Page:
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The Scollay Square neighborhood stood here until the 1960s. Its colorful, Victorian buildings, bearing large painted advertisements, originally teemed with shoppers and theatergoers.

By the mid-20th century, however, this warren of 22 streets had become seedy. Scollay Square's theaters became burlesque houses surrounded by bars and tattoo parlors that attracted sailors on leave.

Eventually, public opinion censured the lively squalor, and Scollay Square became a candidate for urban renewal. Its buildings were razed and replaced by the "superblocks" of Government Center, where, by 1969, a monumental new City Hall anchored a vast 10-acre plaza. Bostonians still debate the consequences of urban renewal, but the bold rebuilding reversed the decline in Boston's fortunes that occurred during the first half of the 20th century.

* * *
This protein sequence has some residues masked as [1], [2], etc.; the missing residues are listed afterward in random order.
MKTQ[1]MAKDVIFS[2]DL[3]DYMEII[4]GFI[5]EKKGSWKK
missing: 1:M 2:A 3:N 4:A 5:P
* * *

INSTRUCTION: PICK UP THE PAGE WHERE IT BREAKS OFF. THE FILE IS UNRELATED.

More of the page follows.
Mayor John Collins arrived on the scene in 1960. He picked Ed Logue to direct the Boston Redevelopment Authority. Together they reshaped downtown Boston.

Scollay Square (shown at near right in a 1911 photograph) was the second Boston neighborhood to be demolished for a modern rebuilding project. Collins and Logue envisioned in its place a new City Hall (shown at far right) that would become the centerpiece for a rejuvenated downtown which vaulted Boston into the modern age.